Robert Kocharyan

Kocharyan’s Home, Office Searched by Investigators


YEREVAN (RFE/RL) — Armenia’s Special Investigative Service (SIS) has searched the offices and private residence of former President Robert Kocharyan as part of its ongoing inquiry into the 2008 post-election unrest in Yerevan, it emerged on Monday, August 20.

The SIS spokeswoman, Marina Ohanjanian, gave no details of the operation when asked.

One of Kocharyan’s lawyers, Hayk Alumyan, said SIS investigators did not find anything that could shed more light on the dramatic events of February and March 2008. “I wasn’t there during the search and can’t give details,” Alumyan said. “I can only say that nothing significant for the case was found.”

The search was reported just hours before Armenia’s Office of the Prosecutor-General appealed Kocharyan’s release from custody which was ordered by the Court of Appeals on August 13.

The court ruled that the Armenian constitution gives the ex-president, who ruled the country from 1998 to 2008, immunity from prosecution for decisions made in his capacity as head of state. The SIS condemned the decision as “illegal” and urged prosecutors to appeal to the Court of Cassation.

Article 140 of the constitution says: “During the term of his or her powers and thereafter, the President of the Republic may not be prosecuted and subjected to liability for actions deriving from his or her status.”

Get the Mirror in your inbox:

Kocharyan was arrested on July 27 on charges of illegally using the armed forces against opposition supporters protesting against alleged fraud in a presidential election held in February 2008. Eight protesters and two police personnel were killed when security forces broke up those demonstrations on March 1-2, 2018.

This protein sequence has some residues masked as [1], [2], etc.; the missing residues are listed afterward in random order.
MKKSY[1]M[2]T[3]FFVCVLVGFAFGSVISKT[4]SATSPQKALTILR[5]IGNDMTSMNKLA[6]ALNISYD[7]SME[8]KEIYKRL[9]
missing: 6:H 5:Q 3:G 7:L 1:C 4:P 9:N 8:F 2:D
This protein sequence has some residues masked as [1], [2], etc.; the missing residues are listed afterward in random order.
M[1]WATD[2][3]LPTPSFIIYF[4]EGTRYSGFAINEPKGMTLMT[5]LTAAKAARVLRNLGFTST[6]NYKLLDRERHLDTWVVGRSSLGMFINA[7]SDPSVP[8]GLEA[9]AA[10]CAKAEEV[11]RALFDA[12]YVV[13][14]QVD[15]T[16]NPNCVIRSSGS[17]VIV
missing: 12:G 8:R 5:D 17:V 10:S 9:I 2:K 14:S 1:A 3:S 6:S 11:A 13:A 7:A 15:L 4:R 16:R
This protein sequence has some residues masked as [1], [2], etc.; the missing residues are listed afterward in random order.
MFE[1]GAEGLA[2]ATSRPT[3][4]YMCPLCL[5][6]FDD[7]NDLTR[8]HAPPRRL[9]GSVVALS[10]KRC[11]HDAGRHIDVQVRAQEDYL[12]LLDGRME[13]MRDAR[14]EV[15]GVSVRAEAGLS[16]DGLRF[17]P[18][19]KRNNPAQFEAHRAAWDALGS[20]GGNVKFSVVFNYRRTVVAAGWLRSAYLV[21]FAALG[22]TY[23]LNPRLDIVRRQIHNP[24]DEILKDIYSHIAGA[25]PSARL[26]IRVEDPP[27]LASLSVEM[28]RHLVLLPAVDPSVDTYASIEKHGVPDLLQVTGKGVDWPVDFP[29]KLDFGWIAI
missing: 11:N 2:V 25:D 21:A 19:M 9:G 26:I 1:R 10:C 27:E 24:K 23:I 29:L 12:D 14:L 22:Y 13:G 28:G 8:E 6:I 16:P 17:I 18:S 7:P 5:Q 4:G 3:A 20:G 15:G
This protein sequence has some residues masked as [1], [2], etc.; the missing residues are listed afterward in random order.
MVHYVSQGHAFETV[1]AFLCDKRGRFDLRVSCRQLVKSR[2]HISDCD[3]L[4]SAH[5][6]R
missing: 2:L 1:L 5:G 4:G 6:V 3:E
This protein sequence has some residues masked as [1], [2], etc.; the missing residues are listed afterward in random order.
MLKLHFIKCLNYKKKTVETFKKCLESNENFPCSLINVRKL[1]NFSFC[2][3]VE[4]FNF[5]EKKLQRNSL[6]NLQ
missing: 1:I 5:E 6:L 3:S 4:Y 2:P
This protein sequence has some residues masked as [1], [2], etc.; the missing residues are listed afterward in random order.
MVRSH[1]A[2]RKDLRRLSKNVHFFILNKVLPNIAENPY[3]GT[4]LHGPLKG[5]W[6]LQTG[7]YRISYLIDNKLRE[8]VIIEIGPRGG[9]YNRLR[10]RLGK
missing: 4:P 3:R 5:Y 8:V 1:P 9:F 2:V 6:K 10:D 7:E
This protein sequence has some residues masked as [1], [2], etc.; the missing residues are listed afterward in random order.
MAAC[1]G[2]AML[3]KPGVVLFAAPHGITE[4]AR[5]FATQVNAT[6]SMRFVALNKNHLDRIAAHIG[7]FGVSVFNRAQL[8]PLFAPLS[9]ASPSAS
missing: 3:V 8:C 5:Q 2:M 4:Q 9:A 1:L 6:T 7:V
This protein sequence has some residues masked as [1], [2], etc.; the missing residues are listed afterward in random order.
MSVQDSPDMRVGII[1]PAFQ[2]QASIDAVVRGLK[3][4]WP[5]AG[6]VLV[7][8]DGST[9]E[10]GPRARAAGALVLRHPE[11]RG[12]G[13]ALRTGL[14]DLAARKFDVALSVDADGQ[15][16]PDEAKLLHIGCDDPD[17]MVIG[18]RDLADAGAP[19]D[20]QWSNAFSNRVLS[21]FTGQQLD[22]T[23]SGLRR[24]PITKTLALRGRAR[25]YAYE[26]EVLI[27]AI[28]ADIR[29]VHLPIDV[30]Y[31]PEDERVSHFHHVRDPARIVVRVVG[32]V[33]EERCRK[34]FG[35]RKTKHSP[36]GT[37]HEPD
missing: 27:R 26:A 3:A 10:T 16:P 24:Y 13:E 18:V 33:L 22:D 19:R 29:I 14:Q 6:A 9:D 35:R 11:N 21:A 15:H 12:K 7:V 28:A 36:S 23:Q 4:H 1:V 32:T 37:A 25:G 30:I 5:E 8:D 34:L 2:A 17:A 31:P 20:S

Kocharyan has denied the accusations as politically motivated, saying that Armenia’s current government is waging a “vendetta” against him. He said last week that even if he is sent back to prison he is confident that the European Court of Human Rights will clear him of any wrongdoing.

Kocharyan stands accused of illegally using the armed forces against opposition protesters who demanded a rerun of a disputed presidential election held in February 2008. Eight protesters and two police personnel were killed when security forces broke up those demonstrations on March 1-2, 2008.

The ex-president denied the accusations as a politically motivated “vendetta” the day before his arrest. His lawyers have likewise dismissed them as baseless. They have also said that the Armenian constitution guarantees their client’s immunity from prosecution.

In an interview with the Yerkir Media TV channel, Kocharyan again rejected as politically motivated the charges stemming from the deadly breakup of opposition protests which he had ordered more than a month before completing his second term in April 2008.

He also attacked the new Armenian government, saying that is dominated by inexperienced and incompetent individuals who are endangering the country’s national security, undermining its relations with Russia and lacking economic programs.

“Let’s say that I have returned [to the political arena.] I definitely have,” declared Kocharyan. But he declined to specify his political plans or allies. He only said vaguely that he will make “different contact with different people.”

The 63-year-old attributed his comeback to growing geopolitical challenges facing Armenia, rather than the risk of his imprisonment.

He said he is particularly concerned about a worsening of Russia-Armenian relations that followed the recent launch of criminal proceedings against him and two other former senior officials accused of using the armed forces against opposition protesters in February and March 2008.

Russian Foreign Minister Sergey Lavrov denounced those accusations as politically motivated late last month.

Kocharyan strongly defended his track record, however, denying that corruption was widespread during his presidency. He argued that the Armenian economy grew fivefold and living standards improved considerably in the ten-year period. “Money again appeared in people’s pockets,” he said.

He also laughed off long-standing claims that he made a huge personal fortune while in office, challenging the current authorities to prove his alleged enrichment.

Get the Mirror-Spectator Weekly in your inbox: